We are all, all of us, doing very well.
It’s simple really. Women need women, and my own soul reminds me of that. There are times in this big city, and in this big house of men, only men for days and days, that I remember women and I ache. Husbands are amazing, but a husband is not a woman. That’s an important thing to note when marrying. Woman can not live on husband alone. Ha! Silly wife, you need your WOMEN!!!
My women are incredible, and I hope yours are too. There are a handful of women in the world that are mine, currently sort of scattered across the midwest. Berea OH, Madison WI, Wheaton, Chicago, little bright spots of women, separate stars in the sky, a constellation of the women I know, the women I’ve sat on rocks with, spooned with, shouted with, gotten cross with and resolved with, driven with, cried with, eaten too much with, thought out loud with, sent too many emails with, celebrated with, and danced danced danced with.
In these full past few months, these months where I’ve been stretching out and thinking and collecting and exploring more than maybe ever before, trying to stretch my arms out as far as I can to gather the world somehow into myself, I’ve been thinking about women and what we can do, our power, our special strengths. I’ve been looking at myself, at my soft and hard, my desire to nestle in and stretch way out, my restlessness, my itching fingers, my empty womb, my heart full of Christ, my weeping for the world, my trying not to stomp on anyone as I run, my heavy and my light. Power, that’s what it is. Power, but quiet, humming.
As I’ve hummed, I’ve also been looking at the women I know and have known for quite a while, seeing, maybe for the first time, the power they possess, the power deep in their gut. Power ladies don’t let life just happen to them. Power ladies do things, think things, go places, try their very hardest and let that be enough. It’s natural. Power ladies can’t help but to go, make, do, try, even when they feel like they’re stuck in miry muck, they’re going. This is a season of my life where I’m learning some of the truth of lots of things. The truth of Christianity. The truth of feminism. The truth of Mary. The truth of myself. The truth of my dearest friends. I know more now than I did before. Little pieces, feelings really, of truth. Things I didn’t ask for but learned, was given, sprinkled on me while I sleep. Growing up, maybe. Dear, dear women who I love, I see you, at least the parts of you that I can see, I see your work, I see what’s waiting and growing and heavy inside of you, and you are POWERFUL. Some quieter than others, some loud and buzzy, all so powerful. I’m sorry for all the times I didn’t see you. And I’m sorry for all the times I won’t see you, that I’ll be wrapped up in my own muck, trying to shout louder and dance faster that you instead of holding your head for a change and hearing your secrets. I’ll disappoint you, you’ll disappoint me, but we will be okay.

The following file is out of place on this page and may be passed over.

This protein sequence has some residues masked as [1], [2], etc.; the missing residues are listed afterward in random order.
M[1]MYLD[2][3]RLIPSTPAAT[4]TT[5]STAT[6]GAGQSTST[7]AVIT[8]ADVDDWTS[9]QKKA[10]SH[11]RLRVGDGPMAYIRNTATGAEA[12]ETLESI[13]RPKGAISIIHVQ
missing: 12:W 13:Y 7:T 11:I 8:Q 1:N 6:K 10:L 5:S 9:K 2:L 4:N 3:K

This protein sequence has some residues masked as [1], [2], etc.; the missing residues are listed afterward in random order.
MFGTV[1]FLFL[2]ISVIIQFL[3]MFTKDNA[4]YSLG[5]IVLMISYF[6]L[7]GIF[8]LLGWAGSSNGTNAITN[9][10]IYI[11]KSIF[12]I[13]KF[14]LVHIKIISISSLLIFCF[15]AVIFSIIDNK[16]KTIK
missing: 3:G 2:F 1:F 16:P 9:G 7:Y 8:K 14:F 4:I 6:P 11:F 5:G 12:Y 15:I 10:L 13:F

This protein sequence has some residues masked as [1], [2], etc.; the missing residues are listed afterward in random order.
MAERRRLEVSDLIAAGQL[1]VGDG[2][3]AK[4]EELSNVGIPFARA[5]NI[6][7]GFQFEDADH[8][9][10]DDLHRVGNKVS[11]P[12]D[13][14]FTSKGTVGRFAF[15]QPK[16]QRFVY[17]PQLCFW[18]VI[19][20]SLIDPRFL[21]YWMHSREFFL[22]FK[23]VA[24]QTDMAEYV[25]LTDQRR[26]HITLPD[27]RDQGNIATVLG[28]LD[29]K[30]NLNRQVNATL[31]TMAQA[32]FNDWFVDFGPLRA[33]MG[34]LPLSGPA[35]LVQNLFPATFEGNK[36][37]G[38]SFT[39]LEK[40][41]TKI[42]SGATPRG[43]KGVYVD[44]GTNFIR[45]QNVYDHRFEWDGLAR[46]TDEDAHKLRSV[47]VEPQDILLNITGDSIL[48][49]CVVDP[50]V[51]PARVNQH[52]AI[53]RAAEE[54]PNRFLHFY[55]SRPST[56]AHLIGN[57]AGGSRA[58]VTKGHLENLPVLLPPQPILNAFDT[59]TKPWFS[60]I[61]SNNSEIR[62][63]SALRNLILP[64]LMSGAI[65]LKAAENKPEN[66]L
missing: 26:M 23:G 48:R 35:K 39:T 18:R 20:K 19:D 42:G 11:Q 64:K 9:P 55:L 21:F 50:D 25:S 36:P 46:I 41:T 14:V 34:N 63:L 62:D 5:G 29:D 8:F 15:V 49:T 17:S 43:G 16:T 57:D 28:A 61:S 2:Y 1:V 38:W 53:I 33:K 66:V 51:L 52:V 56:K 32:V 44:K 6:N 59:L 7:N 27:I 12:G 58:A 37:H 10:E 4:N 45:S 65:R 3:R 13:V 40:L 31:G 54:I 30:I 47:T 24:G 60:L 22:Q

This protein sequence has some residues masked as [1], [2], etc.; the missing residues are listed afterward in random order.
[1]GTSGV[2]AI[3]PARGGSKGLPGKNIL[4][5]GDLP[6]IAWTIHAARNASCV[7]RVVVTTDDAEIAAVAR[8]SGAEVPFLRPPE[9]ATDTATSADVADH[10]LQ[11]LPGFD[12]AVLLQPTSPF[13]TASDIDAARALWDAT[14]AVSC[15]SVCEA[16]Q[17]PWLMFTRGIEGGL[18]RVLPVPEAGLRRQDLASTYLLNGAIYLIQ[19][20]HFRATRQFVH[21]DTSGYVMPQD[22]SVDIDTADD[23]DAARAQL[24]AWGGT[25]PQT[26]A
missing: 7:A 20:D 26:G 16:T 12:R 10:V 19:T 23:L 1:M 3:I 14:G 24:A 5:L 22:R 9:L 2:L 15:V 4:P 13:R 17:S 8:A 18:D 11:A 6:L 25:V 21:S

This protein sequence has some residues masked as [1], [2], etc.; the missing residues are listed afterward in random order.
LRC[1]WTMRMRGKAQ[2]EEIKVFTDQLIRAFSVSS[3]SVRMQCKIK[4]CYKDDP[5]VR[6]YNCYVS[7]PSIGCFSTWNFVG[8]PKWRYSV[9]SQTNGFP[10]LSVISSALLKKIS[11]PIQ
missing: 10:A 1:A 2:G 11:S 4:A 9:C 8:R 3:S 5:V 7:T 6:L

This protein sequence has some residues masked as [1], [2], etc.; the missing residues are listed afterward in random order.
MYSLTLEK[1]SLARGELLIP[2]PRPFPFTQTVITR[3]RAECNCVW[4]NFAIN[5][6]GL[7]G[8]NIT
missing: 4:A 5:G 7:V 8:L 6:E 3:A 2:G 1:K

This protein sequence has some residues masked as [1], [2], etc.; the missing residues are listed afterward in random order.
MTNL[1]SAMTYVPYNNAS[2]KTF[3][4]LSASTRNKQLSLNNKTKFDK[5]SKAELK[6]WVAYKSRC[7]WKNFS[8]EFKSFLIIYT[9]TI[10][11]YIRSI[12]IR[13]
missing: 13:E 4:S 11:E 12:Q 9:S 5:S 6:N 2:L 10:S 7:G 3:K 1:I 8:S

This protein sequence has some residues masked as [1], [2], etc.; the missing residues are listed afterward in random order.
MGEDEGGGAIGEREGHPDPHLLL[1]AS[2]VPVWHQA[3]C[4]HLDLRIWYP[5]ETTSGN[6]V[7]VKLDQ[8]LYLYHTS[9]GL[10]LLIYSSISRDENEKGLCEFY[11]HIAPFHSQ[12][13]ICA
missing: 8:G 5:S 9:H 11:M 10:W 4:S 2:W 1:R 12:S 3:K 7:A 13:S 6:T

We are humming inside. We are young, just beginning, learning half-truths, and powerful.
Some of my women are near to me, some are far, and I marvel at the times when I see any of them, when we are in the same room now that we all live apart and travel different lines and think different thoughts. I get excited just by the proximity, the nearness of them, the humming women I love. We wrote a lot of emails, we made a lot of plans, and then a few of my women and I found ourselves in the same room to celebrate and eat beautiful food and laugh uproariously. These are some power ladies, and we are all only just beginning.
Socks, tiny wooden boats, cookbooks, Amy Grant, pork loin all tied up, cake eaten together and alone, all good things. It all made me think of this quote from Anagrams by Lorrie Moore, one of my most favorite books.
“You know, says Eleanor, if I were to write a book, it would be filled with women sitting around having lunch, talking like this–about God and diaphragms and Middlemarch.”
You, my women, what you say and think and are, are way worth writing a book about. Or at least a blog post.
Thanks for the pork loin, Margaret. Thanks for the power, ladies.